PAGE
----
I made a small software, for image processing, that does some small and basics edits. I wrote this code in C++, by not checking any good practice of C++ Designs. At the beginning, my point was just made some code work. Those are the classes with methods and attributes:


class MasterPH { public:     cv::Mat img;     cv::Mat tmp;     cv::Mat original;      cv::Mat hist_Mat_r;     cv::Mat hist_Mat_g;     cv::Mat hist_Mat_b;      int exposure_val = 0;     int red_val = 0;     int green_val = 0;     int blue_val = 0;     double contrast_val = 0;      int hue = 0;     int luminance = 0;     int saturation = 0; }; 


class ImgProcessing { public:     ImgProcessing();      void processMaster(cv::Mat& img, cv::Mat& tmp, int brightness, int red, int green, int blue, double contrast);     void processHLS(cv::Mat& img, cv::Mat& tmp, int hue, int luminance, int saturation);     void black_n_white(cv::Mat& img, cv::Mat& tmp);     void sepia(cv::Mat& img, cv::Mat& tmp); }; 


class ImgHandling { public:     ImgHandling();      void imgLoad(cv::Mat& img, cv::Mat& tmp, cv::Mat& original, QString& path);     void imgSave(QString& path, cv::Mat& img);      void calculateHist(cv::Mat& img, cv::Mat& hist_Mat, int color); }; 


class ImgDistortions { public:     ImgDistortions();       void rotate(cv::Mat& img, cv::Mat& tmp, int angle);     void flipH(cv::Mat& img, cv::Mat& tmp);     void flipV(cv::Mat& img, cv::Mat& tmp); }; 


class ImgConvolution { public:     ImgConvolution();      void applyKernel(); // To implement still }; 

Plus a class containing all the buttons & sliders, that just call these functions.

So now I need some advice on how I can step from this kind of Procedural-Code, to a more Object Oriented one, via using all the possible Good Practice design of C ++.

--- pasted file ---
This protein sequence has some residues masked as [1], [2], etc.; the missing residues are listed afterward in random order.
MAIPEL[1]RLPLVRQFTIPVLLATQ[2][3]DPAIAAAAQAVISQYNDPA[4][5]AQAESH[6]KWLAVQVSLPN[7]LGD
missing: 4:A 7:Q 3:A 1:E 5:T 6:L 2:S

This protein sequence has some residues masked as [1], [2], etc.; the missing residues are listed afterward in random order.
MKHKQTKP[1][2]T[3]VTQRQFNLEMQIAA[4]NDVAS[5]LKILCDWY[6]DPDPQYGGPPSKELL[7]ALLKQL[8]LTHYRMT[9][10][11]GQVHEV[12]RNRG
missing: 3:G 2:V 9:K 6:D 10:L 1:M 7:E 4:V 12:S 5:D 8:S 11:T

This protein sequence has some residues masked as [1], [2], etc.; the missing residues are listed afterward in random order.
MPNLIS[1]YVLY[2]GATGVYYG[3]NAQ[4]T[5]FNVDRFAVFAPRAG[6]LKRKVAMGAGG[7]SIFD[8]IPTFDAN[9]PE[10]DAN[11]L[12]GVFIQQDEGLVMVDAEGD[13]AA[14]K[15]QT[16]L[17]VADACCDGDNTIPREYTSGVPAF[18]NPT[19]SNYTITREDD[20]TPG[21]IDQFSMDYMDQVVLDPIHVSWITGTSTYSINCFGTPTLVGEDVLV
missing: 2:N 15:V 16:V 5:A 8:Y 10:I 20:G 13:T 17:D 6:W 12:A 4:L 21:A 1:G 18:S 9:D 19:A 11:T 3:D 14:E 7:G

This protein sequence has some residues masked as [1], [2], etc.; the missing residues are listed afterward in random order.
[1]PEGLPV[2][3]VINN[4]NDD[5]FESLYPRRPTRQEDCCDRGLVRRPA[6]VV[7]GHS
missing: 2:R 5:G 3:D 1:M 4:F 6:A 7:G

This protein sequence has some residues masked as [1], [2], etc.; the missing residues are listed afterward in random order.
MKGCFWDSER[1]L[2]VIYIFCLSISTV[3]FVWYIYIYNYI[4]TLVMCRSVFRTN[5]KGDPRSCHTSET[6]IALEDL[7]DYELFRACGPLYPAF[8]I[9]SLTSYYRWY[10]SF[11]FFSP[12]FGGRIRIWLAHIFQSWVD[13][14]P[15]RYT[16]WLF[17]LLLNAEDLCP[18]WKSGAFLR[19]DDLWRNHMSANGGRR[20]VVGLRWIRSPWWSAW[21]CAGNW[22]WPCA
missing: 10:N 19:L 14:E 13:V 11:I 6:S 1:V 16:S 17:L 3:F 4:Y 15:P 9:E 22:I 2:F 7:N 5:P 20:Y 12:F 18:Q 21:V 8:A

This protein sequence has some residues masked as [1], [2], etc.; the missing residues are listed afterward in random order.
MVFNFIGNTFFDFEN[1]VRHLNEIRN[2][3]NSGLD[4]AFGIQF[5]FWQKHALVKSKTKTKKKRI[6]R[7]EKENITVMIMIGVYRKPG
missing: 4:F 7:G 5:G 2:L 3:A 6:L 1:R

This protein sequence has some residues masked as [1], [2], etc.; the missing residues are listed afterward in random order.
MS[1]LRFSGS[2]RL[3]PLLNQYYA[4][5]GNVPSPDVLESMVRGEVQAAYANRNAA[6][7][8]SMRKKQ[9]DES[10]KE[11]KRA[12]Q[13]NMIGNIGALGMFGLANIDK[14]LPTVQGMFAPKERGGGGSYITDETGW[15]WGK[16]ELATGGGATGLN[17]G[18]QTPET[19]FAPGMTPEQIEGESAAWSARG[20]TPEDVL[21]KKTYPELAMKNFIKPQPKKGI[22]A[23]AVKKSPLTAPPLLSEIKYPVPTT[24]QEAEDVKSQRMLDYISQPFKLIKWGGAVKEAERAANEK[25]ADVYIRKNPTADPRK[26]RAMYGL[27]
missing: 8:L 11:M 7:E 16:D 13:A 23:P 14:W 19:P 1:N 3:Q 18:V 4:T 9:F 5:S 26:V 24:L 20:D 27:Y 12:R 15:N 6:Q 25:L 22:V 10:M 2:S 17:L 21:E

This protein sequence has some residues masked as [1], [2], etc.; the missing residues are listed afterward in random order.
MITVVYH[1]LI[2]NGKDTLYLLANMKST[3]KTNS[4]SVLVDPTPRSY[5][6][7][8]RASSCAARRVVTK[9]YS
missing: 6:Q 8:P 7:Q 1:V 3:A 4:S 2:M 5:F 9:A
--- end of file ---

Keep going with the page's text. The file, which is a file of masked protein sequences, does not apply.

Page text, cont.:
I’m new to C++, so I’m still learning on how I can apply polymorphism etc…

using super-constructor vs methods polymorphism

I’m using Java but this applies to any OOP language. What is preferred between these two approaches?

First approach:

public abstract class Planet {   public abstract Colors[] getColors();   public abstract long getWeight();   public abstract int getIdFromEarth();   public abstract boolean isHabitable(); }  public class Earth extends Planet() {   public Color[] getColors() {     return Arrays.of(Color.BLUE, Color.GREEN);   }   public long getWeight() {     return 33338838383;   }   public int getIdFromEarth() {     return 3;   }   public boolean isHabitable() {     return true;   } } 

Second approach:

public abstract class Planet {   private final Colors[] colors;   private final long weight;   private final int idFromEarth;   private final boolean isHabitable;   public Planet(Colors[] colors, long weight, int idFromEarth, boolean isHabitable) {     this.colors = colors;     this.weight = weight;     this.idFromEarth = idFromEarth;     this.isHabitable = isHabitable;   }   public final Colors[] getColors() {     return colors;   }   public final long getWeight() {     return weight;   }   public final int getIdFromEarth() {     return idFromEarth;   }   public final boolean isHabitable() {     return isHabitable;   } }  public class Earth extends Planet() {     public Earth() {         super(Arrays.of(Color.BLUE, Color.GREEN),         33338838383,         3,         true)     } } 

I like second approach because:

  • subclasses are small (good if we have a lot of subclasses
  • no polymorphism involved (faster? more efficient?)

Cons of second approach in constructor call itself. It’s hard to say without IDE support which parameters are assinged and so easy to make I mistake:

        super(Arrays.of(Color.BLUE, Color.GREEN),         33338838383,         3,         true) 

Should I definitely prefer one of these approaches or may be you can suggest something else? Imaging we have more parameters – not 4, but 6 or 10. I don’t want to use enum cause in real app things a little more complicated and I have to have class hierarchy to operate with certain “group of planets”.